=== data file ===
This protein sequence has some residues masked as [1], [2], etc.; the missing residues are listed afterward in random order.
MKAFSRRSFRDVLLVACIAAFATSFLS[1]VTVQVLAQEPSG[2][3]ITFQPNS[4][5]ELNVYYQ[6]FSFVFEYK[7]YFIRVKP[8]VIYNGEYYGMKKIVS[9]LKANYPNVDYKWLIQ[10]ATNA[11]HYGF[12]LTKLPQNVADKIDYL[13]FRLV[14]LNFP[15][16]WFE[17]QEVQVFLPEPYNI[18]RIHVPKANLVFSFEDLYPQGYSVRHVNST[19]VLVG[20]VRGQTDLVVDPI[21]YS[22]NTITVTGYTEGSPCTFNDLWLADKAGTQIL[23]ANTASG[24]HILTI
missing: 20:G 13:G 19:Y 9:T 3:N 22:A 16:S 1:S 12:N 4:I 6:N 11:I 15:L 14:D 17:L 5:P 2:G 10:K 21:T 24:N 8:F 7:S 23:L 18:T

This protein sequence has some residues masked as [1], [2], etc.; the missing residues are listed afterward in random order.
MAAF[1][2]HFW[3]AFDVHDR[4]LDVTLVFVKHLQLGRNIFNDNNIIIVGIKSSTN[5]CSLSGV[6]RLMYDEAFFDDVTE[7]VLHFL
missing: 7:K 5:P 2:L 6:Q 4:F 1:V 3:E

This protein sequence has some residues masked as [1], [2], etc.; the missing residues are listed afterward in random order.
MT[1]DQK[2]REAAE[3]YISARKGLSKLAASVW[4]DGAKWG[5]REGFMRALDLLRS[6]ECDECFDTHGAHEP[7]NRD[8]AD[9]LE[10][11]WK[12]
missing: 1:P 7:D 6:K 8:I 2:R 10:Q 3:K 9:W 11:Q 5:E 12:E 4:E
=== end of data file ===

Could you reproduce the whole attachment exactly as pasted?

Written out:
This protein sequence has some residues masked as [1], [2], etc.; the missing residues are listed afterward in random order.
MKAFSRRSFRDVLLVACIAAFATSFLS[1]VTVQVLAQEPSG[2][3]ITFQPNS[4][5]ELNVYYQ[6]FSFVFEYK[7]YFIRVKP[8]VIYNGEYYGMKKIVS[9]LKANYPNVDYKWLIQ[10]ATNA[11]HYGF[12]LTKLPQNVADKIDYL[13]FRLV[14]LNFP[15][16]WFE[17]QEVQVFLPEPYNI[18]RIHVPKANLVFSFEDLYPQGYSVRHVNST[19]VLVG[20]VRGQTDLVVDPI[21]YS[22]NTITVTGYTEGSPCTFNDLWLADKAGTQIL[23]ANTASG[24]HILTI
missing: 20:G 13:G 19:Y 9:T 3:N 22:A 16:S 1:S 12:N 4:I 6:N 11:I 15:L 14:D 17:L 5:P 2:G 10:K 21:T 24:N 8:F 7:S 23:L 18:T

This protein sequence has some residues masked as [1], [2], etc.; the missing residues are listed afterward in random order.
MAAF[1][2]HFW[3]AFDVHDR[4]LDVTLVFVKHLQLGRNIFNDNNIIIVGIKSSTN[5]CSLSGV[6]RLMYDEAFFDDVTE[7]VLHFL
missing: 7:K 5:P 2:L 6:Q 4:F 1:V 3:E

This protein sequence has some residues masked as [1], [2], etc.; the missing residues are listed afterward in random order.
MT[1]DQK[2]REAAE[3]YISARKGLSKLAASVW[4]DGAKWG[5]REGFMRALDLLRS[6]ECDECFDTHGAHEP[7]NRD[8]AD[9]LE[10][11]WK[12]
missing: 1:P 7:D 6:K 8:I 2:R 10:Q 3:K 9:W 11:Q 5:E 12:E 4:E